BLANCK METAL

MAY REWIND: OH SEES, KAMASI, BLANCK MASS AND KING OF THE SLUMS NEW SOUNDS

Plenty of May thrills, not least a Bank Holiday live showing by Robert Plant and the Sensational Space Shifters (hello to The May Queen, review is on its way) and a nod to Chris Cornell one year on, but in this Rewind we’ll ponder a few full-on tunes that made the right impression.

Oh Sees – Overthrown
Man alive. Dwyer and co follow a scorched earth policy on Overthrown, channelling some reckless Motorhead speed for a nail-hard tip to the frazzled end of the Oh Sees spectrum. Annihilation psyche. Remember those Westerns where a gunslinger thug makes some poor sap dance for his life by shooting at his soles? The drums are like that guy’s feet. But faster. Dancing on sparks from Comets of Fire, it’s a fine teaser for the next Oh Sees splatter, due in August. Fierce-fried full-on.

Kamasi Washington – Fist of Fury
There is no jazz expertise or know-how lurking in these words. All I know is, Kamasi Washington is pushing my Amateur Jazz Dabbler button, and his kung-fu reworking Fist of Fury from his upcoming album pricks ears because of a lower-down groove poking its nose out – a 70s funking big band swinging it big time. Fusionly full-on.

Blanck Mass – Odd Scene
Released for Record Store Day, Odd Scene pitches a massive surface-level shift for Blanck Mass. Their electronica draws on heavy dark matter anyway (though last album World Eater still hasn’t clicked over here), but this is no electro-fest – it’s a riotous rage of guitar squalling shitstorms, throat shreds and metallized industrials, like Alec Empire’s noised-up fury flogging a horse called Ministry of Bathory. There’s something hollow about it, but deeper meaning is surely not the point. Violence is. Extreme for extreme’s sake, Blanck Mass have lost the plot and gone full metal jacket. Ferociously full-on.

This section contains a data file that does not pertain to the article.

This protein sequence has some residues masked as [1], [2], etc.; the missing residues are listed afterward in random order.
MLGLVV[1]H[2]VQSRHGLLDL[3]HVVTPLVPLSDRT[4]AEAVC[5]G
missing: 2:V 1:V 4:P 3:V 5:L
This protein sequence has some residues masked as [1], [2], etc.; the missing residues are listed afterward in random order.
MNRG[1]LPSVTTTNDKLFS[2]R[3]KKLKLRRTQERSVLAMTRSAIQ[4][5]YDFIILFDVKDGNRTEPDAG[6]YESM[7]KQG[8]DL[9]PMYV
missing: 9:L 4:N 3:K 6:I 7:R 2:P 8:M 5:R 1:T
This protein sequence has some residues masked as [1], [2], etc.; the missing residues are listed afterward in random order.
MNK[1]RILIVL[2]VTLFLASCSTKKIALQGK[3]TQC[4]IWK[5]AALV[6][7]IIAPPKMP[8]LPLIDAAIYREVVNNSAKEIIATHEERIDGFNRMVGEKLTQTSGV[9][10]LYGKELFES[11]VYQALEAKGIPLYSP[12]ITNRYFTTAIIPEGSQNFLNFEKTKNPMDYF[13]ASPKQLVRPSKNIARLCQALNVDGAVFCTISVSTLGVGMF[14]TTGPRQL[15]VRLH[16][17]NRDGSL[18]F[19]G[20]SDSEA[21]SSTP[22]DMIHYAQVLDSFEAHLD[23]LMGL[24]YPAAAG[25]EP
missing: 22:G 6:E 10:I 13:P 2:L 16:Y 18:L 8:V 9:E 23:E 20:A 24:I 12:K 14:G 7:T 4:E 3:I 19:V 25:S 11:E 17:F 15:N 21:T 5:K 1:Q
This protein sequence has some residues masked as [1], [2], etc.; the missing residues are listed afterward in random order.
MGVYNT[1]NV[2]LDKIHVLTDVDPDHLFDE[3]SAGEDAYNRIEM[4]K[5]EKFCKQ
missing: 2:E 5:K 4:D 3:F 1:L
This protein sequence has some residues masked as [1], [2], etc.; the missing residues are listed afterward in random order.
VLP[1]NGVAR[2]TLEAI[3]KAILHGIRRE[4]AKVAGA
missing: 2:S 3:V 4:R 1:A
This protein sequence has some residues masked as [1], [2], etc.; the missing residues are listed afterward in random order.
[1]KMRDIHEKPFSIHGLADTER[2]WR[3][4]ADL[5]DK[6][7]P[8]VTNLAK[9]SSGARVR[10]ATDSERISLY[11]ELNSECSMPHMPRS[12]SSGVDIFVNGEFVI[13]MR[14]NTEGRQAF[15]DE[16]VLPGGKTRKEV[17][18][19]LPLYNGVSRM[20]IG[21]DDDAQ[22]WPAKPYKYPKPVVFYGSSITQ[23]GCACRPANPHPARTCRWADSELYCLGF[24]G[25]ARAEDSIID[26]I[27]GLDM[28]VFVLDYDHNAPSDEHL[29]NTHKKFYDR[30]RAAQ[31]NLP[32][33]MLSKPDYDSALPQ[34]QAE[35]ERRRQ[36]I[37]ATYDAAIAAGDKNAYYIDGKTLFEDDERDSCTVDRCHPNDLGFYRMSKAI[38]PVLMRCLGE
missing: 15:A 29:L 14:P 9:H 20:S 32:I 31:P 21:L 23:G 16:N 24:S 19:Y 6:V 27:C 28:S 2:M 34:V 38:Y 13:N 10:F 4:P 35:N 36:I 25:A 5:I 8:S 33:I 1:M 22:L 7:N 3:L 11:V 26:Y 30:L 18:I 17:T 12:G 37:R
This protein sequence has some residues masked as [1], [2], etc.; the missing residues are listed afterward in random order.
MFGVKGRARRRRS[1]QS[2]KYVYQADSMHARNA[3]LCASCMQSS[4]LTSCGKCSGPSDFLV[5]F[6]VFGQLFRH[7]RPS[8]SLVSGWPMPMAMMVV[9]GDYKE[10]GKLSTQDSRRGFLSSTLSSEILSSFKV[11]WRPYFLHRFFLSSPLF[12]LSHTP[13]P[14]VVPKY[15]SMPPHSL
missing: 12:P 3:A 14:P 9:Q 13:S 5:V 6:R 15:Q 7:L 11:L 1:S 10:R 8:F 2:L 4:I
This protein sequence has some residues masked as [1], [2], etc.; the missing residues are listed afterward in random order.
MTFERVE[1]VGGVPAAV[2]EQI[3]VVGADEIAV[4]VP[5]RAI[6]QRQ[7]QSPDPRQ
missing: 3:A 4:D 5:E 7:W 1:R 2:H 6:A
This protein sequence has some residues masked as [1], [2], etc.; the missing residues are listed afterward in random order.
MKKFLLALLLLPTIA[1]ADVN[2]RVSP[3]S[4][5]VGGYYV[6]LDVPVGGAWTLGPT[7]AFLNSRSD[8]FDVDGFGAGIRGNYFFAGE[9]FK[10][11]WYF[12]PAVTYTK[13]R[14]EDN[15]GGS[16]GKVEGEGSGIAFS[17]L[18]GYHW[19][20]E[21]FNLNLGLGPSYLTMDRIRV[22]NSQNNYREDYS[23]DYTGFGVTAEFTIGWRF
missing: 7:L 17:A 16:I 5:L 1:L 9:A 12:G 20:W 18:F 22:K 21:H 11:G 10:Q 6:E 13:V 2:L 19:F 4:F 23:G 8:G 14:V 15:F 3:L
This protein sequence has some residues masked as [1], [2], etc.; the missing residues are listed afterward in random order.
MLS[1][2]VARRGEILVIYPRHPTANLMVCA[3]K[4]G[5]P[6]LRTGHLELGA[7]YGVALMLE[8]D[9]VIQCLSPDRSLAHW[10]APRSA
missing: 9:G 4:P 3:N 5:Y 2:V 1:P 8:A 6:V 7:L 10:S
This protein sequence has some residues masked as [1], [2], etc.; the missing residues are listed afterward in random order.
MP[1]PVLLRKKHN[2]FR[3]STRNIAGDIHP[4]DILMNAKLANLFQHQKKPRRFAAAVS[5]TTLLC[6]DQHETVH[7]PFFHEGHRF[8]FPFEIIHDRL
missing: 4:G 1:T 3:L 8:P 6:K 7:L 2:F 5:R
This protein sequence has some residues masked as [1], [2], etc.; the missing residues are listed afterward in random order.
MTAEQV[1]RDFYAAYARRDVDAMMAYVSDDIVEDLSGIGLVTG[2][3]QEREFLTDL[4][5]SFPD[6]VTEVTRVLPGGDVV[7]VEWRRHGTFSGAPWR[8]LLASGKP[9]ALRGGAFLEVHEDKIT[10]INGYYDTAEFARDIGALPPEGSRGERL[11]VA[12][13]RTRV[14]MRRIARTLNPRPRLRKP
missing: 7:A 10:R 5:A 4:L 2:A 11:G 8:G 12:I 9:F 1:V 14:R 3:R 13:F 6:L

King of the Slums – The Broken English
Having only got into King of the Slums last year with Manco Diablo, I had no idea of their longer history. Serendipity struck soon after when the Barbarous English Fayre record fell into my hands in Dales record shop in Tenby and laid out a stack of tunes laced with violin. QUEL SURPRISE. Why do I mention this? Because the violin is back – but not at the expense of the metallic walls of axe that so impressed on Manco Diablo, at least not on this track. Violin brings drone and density. Band brings new album Artgod Dogs in June. Fiddlingly full-on.

David Jaycock – Browsing (Non-Fiction)
Another Freakzone find this month was David Jaycock, being interviewed about his new album The Decline of the Mobile Library. Never heard the name before, but if John Fahey or experimental Fahey-inspired pickers like Jack Rose are anywhere in your acoustic orbit, this guy could fit right in. Somewhat paradoxically, Mobile Library is on Static Caravan. Anyway, Browsing (Non Fiction) is here for sampling. Fahey full-on.

Thugwidow – Inverted
JUN-GLE! There’s something of Burial’s night-street melancholia in the intro that gives you a quiet anchor against the hyper-end skitter that skids around the rest of Inverted, and it’s a pretty neat contrast. Hard beats. Mary Anne Hobbs played it last week so check it here 46 minutes in, flanked by The Last Poets and GDFX. Jungle-force full-on.

Right, that’ll have to do – out of time this month, which means no overviews of stellar new TesseracT and GNOD albums.

’til next time!

amplifier wordsmith: the monthly rewind